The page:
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Thyroid Ultrasound

  • A test that uses sound waves to provide images of the thyroid and adjacent structures in the neck
  • The primary purpose is to check for thyroid cancer
  • If a nodules is found, the next step is a fine needle aspiration biopsy to see if it is malignant
  • Involves ultrasound, interventional radiology


If you doctor thinks your thyroid may be enlarged or that your blood work indicates your thyroid gland isn't functioning correctly, a thyroid check may be recommended.

"When physicians feel or see enlarged thyroids in a patient's neck, they often will suggest that patients have an ultrasound performed," says Risa Kent, MD, a diagnostic radiologist at Yale Medicine. 

The primary purpose of the ultrasound is to check for thyroid cancer, and advances in technology have made the test more reliable. “The better our machines get, the better we are at detecting thyroid nodules,” Dr. Kent says. “We are seeing cancers that we would have missed 30 years ago.” 

Earlier detection provides the best opportunity for effective treatment, and Yale Medicine is well equipped to do both.

How do doctors perform thyroid scans?

Doctors use ultrasounds to locate inflammation, nodules and abnormal lymph nodes. "The scan can detect any cause of an enlarged thyroid—one that might explain the symptom the patient mentions such as difficulty swallowing or swelling,” Dr. Kent says.

Ultrasounds are the best tool for the job because they are relatively quick to perform, use no radiation and are more specific than other types of tests such as CT scans or MRIs.

In addition, doctors can display blood flow in the area by using color Doppler, which provides a more detailed picture of the nodules. 

If technicians note an abnormality during the scan, doctors then order a fine needle aspiration biopsy to establish whether a nodule is benign or malignant (cancerous).

The biopsy might require a return visit, though if the radiologist has coordinated with the patient's endocrinologist in advance, it is possible to have the biopsy done at the same time as the ultrasound.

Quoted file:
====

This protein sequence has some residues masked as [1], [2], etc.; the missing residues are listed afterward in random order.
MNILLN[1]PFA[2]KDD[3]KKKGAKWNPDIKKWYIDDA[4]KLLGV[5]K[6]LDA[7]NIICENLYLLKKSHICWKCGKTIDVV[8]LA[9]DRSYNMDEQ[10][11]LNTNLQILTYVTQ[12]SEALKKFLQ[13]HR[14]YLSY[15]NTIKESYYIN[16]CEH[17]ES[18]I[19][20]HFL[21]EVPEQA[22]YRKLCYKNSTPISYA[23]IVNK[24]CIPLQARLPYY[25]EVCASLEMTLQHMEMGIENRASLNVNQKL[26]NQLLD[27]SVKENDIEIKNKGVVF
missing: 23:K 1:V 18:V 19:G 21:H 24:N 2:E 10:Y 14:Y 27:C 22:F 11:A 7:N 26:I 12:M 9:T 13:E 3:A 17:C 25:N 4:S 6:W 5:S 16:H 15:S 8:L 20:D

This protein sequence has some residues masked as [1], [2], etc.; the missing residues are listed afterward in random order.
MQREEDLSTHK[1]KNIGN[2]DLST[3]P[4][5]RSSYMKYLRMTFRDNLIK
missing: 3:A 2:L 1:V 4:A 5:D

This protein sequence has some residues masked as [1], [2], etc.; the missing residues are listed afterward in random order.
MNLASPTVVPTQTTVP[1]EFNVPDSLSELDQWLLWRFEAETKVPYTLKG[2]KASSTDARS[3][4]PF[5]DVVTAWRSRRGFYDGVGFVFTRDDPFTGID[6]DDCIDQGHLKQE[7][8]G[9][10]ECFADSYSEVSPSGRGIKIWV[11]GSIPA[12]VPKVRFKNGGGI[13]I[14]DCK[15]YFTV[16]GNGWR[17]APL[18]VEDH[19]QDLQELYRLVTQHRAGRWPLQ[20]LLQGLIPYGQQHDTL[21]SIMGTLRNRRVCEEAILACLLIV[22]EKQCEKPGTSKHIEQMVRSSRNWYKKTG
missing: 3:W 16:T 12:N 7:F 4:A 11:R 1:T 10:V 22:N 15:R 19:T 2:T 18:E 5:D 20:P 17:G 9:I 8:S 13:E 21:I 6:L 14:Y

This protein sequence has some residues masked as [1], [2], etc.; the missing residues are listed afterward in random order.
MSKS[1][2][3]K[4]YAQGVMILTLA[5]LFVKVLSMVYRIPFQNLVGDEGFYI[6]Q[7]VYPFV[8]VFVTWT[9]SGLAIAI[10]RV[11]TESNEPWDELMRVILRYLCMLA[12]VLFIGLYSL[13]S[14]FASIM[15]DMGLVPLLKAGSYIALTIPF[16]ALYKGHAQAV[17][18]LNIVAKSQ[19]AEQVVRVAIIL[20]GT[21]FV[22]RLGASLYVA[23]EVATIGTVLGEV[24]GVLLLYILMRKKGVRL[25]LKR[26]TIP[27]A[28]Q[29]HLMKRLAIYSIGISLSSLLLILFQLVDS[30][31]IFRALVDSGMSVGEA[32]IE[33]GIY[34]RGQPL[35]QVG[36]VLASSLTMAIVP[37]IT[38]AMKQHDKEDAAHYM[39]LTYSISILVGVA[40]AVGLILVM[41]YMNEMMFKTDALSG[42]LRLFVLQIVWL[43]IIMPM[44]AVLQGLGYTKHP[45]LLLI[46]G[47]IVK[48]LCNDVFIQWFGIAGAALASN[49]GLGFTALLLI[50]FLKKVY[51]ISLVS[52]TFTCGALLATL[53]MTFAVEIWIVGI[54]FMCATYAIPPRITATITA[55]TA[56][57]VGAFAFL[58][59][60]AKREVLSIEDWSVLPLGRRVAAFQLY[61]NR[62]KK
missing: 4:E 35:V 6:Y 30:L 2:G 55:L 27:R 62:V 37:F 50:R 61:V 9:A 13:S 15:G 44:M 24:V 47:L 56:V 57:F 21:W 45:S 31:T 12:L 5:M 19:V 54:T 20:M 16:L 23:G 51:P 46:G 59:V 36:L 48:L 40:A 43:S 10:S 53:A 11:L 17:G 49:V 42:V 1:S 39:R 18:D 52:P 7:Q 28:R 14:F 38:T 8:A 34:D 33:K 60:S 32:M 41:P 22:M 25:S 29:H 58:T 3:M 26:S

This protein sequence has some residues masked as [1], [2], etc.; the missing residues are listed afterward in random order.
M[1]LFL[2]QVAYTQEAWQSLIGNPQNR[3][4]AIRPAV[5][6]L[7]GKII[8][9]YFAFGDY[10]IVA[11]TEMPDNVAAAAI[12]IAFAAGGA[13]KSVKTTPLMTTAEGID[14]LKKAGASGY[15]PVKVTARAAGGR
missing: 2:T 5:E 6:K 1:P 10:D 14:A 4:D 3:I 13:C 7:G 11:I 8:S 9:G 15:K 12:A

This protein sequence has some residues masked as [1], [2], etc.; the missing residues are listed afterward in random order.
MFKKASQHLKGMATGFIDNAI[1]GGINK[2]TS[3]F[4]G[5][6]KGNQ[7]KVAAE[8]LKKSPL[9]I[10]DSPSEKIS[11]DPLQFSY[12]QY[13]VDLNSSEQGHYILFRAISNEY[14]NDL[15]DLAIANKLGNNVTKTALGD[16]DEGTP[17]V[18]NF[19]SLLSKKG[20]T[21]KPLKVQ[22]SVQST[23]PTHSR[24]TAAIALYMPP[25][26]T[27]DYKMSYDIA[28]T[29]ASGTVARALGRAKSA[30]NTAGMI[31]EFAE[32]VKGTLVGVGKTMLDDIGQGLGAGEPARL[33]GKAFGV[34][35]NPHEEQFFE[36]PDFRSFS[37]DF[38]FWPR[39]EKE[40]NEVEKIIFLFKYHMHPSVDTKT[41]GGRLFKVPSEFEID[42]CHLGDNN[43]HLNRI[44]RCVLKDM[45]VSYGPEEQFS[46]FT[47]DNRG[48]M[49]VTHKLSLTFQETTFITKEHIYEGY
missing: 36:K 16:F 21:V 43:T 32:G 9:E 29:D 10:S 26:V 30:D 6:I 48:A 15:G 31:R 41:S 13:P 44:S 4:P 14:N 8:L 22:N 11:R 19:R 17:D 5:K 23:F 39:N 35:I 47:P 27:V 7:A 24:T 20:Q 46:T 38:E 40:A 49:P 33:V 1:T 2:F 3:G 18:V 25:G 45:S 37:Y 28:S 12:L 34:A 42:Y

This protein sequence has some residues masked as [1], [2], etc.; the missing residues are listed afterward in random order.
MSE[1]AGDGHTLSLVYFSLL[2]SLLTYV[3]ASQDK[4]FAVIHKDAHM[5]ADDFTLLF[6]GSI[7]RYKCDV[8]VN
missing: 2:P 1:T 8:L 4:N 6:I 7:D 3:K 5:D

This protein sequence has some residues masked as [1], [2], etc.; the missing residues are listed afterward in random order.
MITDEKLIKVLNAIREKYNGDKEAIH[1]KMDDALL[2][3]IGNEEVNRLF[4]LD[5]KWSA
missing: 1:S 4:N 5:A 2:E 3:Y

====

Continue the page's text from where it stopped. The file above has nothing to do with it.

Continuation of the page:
What is it like for a patient to have a thyroid ultrasound?

A thyroid scan is a simple outpatient procedure. You lie flat on the table, with your head and neck extended. Doctors apply a gel, which allows the sound waves from the ultrasound probe to get through the skin.

If a biopsy is needed, doctors use ultrasound to scan the area again, ensuring that they know exactly where to place the needle. Doctors numb the skin and insert a fine needle right into the nodule to retrieve cells.

Usually three needle passes are performed. After that, they perform one more scan to make sure the needle hasn’t caused any complications, and it rarely does. “We put on a Band-Aid and the patient goes home or right back to work,” Dr, Kent says. “The whole thing takes about a half-hour to an hour.”

Who is at greatest risk for thyroid cancer?

Women are at higher risk than men for thyroid cancer, and the risk increases with age. Anyone with a history of radiation exposure near the neck or a strong family history of thyroid cancer is also considered at risk.

What makes Yale Medicine’s approach to thyroid imaging unique?

Dr. Kent describes the doctors and scientists at Yale Medicine as best in class. "We have a close relationship with endocrinologists and endocrinology surgeons,” she says. “We speak the same language and we learn from each other.”

For the patient, this means that care is streamlined between the doctor who treats the condition and the doctor who interprets the scans, makes a diagnosis and performs a biopsy. This provides a better, safer experience.

Also, a cytology technician is always in the room during a biopsy, in order to look at the biopsy samples under a microscope and ensure that there is enough information to make a definitive diagnosis.